| Development of construction and materials standards serve technical, social and economic objectives. Most significantly, standards are required for theacceptance of materials by the engineering community. This lecture contrasts the characteristics of codes and standards, and their development, for conventional construction materials and those for emerging, nonconventional and vernacular materials. Challenges associated with code and standard development for these materials are highlighted and discussed through case studies. Recommendations for approaches to codes and standards development are presented; attempting to answer the question: material standard or standard material?
Kent is a Professor of Structural Engineering and Mechanics at the University of Pittsburgh. He received his doctorate from McGill University. Harries’ research interests include the use of nonconventional materials in civil infrastructure – ranging from FRP to titanium to bamboo, prestressed concrete bridge structures, and high rise coupled structures. Harries serves as a vice-president of IIFC, Senior Editor of Journal of Construction and Building Materials, chair of ACI Committee 440F (Repair of Concrete with FRP) and on numerous US and international codes and standards development committees primarily focusing on FRP or bamboo materials. Harries is the author of over 300 peer-reviewed articles, three book chapters and is the co-editor of Nonconventional and Vernacular Construction Materials.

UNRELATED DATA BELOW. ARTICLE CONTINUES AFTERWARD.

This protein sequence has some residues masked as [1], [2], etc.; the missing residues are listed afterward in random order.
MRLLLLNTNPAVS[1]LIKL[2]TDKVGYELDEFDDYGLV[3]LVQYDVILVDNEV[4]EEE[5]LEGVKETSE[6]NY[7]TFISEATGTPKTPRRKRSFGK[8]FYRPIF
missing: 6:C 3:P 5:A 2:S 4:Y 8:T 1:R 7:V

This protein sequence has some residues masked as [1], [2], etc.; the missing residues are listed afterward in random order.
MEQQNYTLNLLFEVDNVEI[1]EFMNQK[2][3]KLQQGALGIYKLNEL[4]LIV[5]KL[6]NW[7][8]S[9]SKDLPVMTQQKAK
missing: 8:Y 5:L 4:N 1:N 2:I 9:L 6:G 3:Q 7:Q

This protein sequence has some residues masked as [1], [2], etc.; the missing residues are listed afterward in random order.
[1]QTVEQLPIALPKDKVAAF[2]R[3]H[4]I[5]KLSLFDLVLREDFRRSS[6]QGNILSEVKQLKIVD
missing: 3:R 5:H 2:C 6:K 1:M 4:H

| Today, many built works utilize materials with well-established precedents, standards, and design guidelines (e.g., steel, concrete, and wood). While these structures may meet strength and/or serviceability criteria, considering a broader range of materials may lead to more sustainable systems. Unconventional materials may offer environmental, economic, and social advantages when used in place of or in combination with well-established materials in building structures. This presentation will include discussions of recent research and design projects that have utilized unconventional building materials such as polyester rope, aluminum cast into cracked clay, and scrap acrylic.
Ted is an Assistant Professor in the Department of Engineering at Hofstra University and he leads the Segal Structures Group. The group engages in material exploration, form generation, and historic analysis related to a range of engineering research, design, and teaching activities. Ted received a Skidmore, Owings & Merrill (SOM) Structural Engineering Trav¬el Fellowship in 2008 and the ExCEED (Excellence in Civil Engineering Education) Teaching Award from the American Society of Civil Engineers (ASCE) in 2017. In 2019, he was selected to be an ASCE ExCEEd Fellow. From 2008 to 2011, Ted worked at Simpson Gumpertz & Heger in New York City, where he designed glass and metal enclosures.